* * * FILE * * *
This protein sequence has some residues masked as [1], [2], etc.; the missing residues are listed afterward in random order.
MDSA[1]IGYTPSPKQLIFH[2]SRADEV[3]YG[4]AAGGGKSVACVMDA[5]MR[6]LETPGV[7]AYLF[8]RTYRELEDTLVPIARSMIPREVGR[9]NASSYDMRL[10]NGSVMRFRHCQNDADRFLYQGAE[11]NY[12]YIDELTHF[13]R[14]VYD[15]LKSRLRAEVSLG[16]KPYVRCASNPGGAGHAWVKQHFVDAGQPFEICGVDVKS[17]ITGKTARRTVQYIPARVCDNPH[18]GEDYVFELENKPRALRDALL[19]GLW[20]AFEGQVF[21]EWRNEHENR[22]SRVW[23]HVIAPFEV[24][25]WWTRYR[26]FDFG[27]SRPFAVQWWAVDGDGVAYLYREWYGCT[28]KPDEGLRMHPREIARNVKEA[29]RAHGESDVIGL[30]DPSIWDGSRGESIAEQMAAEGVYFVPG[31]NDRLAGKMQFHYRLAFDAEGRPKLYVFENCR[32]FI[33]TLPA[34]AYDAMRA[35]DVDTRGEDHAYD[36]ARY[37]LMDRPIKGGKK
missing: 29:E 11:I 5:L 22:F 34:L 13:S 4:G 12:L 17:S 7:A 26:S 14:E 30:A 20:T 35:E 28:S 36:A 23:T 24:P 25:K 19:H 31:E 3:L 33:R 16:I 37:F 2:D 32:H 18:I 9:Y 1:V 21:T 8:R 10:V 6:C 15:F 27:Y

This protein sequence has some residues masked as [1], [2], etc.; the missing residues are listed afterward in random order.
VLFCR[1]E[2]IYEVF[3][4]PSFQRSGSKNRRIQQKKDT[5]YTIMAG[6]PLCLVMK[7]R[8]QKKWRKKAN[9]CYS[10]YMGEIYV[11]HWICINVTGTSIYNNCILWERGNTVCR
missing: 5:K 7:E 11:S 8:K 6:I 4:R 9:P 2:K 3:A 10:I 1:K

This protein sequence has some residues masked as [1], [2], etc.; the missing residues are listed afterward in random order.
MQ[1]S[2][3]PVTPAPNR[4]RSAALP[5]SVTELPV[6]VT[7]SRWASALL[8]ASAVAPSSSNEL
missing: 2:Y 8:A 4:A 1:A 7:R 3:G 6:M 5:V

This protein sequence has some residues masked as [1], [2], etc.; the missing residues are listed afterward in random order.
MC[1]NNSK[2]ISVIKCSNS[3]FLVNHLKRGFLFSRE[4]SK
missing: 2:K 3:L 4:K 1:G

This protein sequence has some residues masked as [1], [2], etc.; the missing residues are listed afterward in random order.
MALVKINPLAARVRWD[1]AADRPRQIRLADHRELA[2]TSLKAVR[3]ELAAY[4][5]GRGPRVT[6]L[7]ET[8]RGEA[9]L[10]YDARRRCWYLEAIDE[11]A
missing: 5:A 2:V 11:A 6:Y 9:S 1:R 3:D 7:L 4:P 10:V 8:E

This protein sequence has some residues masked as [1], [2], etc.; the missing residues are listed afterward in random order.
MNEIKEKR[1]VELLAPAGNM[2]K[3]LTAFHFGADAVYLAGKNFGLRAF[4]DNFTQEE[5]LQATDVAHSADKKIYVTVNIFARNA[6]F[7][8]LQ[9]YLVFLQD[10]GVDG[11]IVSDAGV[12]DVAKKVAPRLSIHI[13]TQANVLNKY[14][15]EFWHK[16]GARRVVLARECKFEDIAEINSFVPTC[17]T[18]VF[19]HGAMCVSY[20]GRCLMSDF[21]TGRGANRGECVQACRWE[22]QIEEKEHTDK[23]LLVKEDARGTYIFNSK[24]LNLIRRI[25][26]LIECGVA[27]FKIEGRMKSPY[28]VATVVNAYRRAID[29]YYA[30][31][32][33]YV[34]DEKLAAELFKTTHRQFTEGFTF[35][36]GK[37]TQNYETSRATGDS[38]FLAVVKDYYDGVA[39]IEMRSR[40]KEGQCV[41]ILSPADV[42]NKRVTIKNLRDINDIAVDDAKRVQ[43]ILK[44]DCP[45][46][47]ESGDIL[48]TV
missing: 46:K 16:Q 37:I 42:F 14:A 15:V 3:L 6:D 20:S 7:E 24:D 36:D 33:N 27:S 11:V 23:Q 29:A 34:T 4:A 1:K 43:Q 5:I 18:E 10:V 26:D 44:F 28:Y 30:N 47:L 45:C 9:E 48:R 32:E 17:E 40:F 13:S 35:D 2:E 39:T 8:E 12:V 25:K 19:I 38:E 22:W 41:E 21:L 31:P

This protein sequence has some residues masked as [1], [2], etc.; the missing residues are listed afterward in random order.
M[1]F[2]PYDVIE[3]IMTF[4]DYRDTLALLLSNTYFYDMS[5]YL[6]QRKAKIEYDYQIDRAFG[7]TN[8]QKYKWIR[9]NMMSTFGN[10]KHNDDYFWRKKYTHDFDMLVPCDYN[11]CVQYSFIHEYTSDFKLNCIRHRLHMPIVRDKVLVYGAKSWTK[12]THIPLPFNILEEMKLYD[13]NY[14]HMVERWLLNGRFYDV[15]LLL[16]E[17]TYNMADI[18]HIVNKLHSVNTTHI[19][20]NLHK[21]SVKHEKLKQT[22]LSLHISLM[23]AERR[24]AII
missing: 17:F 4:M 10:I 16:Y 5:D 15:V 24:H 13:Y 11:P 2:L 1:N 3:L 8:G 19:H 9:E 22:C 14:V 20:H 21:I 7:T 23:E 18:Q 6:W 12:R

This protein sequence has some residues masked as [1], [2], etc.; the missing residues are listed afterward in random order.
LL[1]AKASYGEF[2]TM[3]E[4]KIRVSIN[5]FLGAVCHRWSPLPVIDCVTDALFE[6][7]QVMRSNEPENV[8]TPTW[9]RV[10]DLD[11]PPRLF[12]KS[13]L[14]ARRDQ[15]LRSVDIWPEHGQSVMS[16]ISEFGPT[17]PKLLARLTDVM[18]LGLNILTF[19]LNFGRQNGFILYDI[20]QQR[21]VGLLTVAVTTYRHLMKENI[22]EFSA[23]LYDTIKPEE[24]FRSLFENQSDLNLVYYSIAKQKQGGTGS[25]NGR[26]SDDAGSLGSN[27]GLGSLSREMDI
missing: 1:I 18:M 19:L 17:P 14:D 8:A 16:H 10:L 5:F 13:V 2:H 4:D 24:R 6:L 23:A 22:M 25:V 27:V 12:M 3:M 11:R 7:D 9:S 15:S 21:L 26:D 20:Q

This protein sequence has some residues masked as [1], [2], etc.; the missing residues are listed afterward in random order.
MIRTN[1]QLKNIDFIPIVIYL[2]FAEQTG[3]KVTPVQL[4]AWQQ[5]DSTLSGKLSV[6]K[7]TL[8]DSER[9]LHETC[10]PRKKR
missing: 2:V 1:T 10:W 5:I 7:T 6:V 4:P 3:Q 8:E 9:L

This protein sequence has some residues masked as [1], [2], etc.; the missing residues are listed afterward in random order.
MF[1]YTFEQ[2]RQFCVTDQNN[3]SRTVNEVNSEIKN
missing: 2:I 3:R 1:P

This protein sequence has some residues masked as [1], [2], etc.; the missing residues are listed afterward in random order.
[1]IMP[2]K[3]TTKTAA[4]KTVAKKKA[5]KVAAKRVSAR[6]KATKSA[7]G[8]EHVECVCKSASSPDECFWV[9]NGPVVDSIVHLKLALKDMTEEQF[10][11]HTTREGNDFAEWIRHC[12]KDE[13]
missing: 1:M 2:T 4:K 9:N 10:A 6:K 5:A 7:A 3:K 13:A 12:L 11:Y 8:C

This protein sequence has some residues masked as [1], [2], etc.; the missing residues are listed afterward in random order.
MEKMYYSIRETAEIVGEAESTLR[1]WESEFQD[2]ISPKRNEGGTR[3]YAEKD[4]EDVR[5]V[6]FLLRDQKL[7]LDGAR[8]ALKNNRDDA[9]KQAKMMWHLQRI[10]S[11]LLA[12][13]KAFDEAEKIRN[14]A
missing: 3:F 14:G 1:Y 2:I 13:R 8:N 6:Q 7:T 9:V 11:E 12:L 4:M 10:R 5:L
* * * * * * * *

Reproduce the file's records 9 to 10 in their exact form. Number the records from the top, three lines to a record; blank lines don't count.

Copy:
This protein sequence has some residues masked as [1], [2], etc.; the missing residues are listed afterward in random order.
MIRTN[1]QLKNIDFIPIVIYL[2]FAEQTG[3]KVTPVQL[4]AWQQ[5]DSTLSGKLSV[6]K[7]TL[8]DSER[9]LHETC[10]PRKKR
missing: 2:V 1:T 10:W 5:I 7:T 6:V 4:P 3:Q 8:E 9:L

This protein sequence has some residues masked as [1], [2], etc.; the missing residues are listed afterward in random order.
MF[1]YTFEQ[2]RQFCVTDQNN[3]SRTVNEVNSEIKN
missing: 2:I 3:R 1:P